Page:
Taxing E-Commerce: Its Challenges and Future Prospects – A Comparative Analysis

Taxing E-Commerce: Its Challenges and Future Prospects – A Comparative Analysis

Pankaj Dhaundiyal (Ethiopian Civil Service University, Ethiopia)
DOI: 10.4018/978-1-7998-8957-1.ch086
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With the advent of globalization, world governments have been under pressure to face the significant challenges of e-commerce. The vast growth of e-commerce, sale and purchase of commodities over the internet, has ruined the existing tax structure. With the smart phones and internet getting cheaper, the tax administration of every country is facing the difficulty of protecting their share of revenue in this dynamic e-market. The tussle between the developed and developing country is going to stretch as it would be an alarming signal for the reduction of the tax base for the developing economy. E-commerce challenges the current International taxation regime. In the present scenario, personal income tax is being taxed by the resident country while business income is being taxed by the source country.
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The rapid growth of e-commerce, especially the sale of goods and services over the internet, has fuelled a debate about the taxation regimes to be used. The shift from a physically oriented commercial environment to a knowledge- based electronic environment poses serious and substantial issues in relation to taxation and taxation regimes. Tax administrations throughout the world face the formidable task of protecting their revenue base without hindering either the development of new technologies or the involvement of the business community in the evolving and growing e-market place. Concerns of governments centre on the impact of e-commerce on the state and local revenue. Whereas states can impose a tax on residents’ purchases from out-of-state vendors, they cannot impose an obligation on those vendors to collect the tax unless the vendor has a substantial presence, or nexus, in the state. These problems will be greater for developing countries. The shrinking of the tax base will have a disproportionate effect and further jeopardize the already fragile economy of the developing world.

E commerce offers potential benefits in the form of enhanced participation in international value chains, increased market share at the very lower cost. Changes in the ICT landscape have enlarged the scope for businesses in developing countries to engage in the E commerce. In September 2104 the initial public offering on the New York stock exchange of Alibaba group- a Chinese commerce enterprise was the world’s largest ever raising $2.5 billion. Earlier in the same year African on line Jumia which is part of African Internet Group, announced that it was expanding into Cameroon, Ghana and Uganda, complementing its existing operations in Egypt, Kenya, and Cameroon. These actions of the Alibaba and Jumia are to understand the development of E commerce in developed as well as developing countries. Indeed, the fastest growth of e- commerce is now witnessed in Asia and Africa.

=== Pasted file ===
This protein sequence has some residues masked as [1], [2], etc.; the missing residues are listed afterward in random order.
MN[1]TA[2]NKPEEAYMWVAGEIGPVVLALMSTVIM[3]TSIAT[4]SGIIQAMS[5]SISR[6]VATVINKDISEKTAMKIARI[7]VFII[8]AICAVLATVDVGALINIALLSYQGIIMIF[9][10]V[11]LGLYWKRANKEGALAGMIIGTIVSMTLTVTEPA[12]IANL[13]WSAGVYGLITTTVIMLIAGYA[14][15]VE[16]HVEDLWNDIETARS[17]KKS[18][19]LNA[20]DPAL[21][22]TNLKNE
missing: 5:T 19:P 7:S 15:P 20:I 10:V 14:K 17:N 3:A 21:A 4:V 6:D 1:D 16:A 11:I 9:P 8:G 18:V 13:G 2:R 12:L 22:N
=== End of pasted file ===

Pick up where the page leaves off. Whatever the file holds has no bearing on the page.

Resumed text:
Definition of Ecommerce

As per the OECD the definition of the E- commerce, “The sale or purchase of goods or services, conducted over computer networks by methods specifically designed for the purpose of receiving or placing of orders. The goods or services are ordered by those methods, but the payment and the ultimate delivery of the goods or services do not have to be conducted online. An e-commerce transaction can be between enterprises, households, individuals, governments, and other public or private organizations. To be included are orders made over the web, extranet or electronic data charge. The type is defined by the method of placing the order. To be excluded are orders made by telephone calls, facsimile or manually typed e-mail.”

Types of Ecommerce

  • B2B Commerce: Accounts for the bulk of ecommerce . It involves transactions between businesses, such as between a manufacturer and a wholesaler, or between a wholesaler and a retailer.

  • B2C Commerce: It involves sales by “pure play” e commerce enterprise to consumers and by traditional bricks and mortar retail or manufacturing firm that’s add an online sales channel. Selling directly to the consumers via ICT networks can help micro and small businesses to reach new market both domestically and internationally.

  • C2C Commerce: It covers online auctions platforms (such as ebay or Taobao) and sales within online communities. It platforms offer possibilities for informal enterprises to engage in ecommerce

  • B2G Commerce: These transactions are similar to B2B, except that the buyer, in this case is a government entity such as in the case of public procurement.

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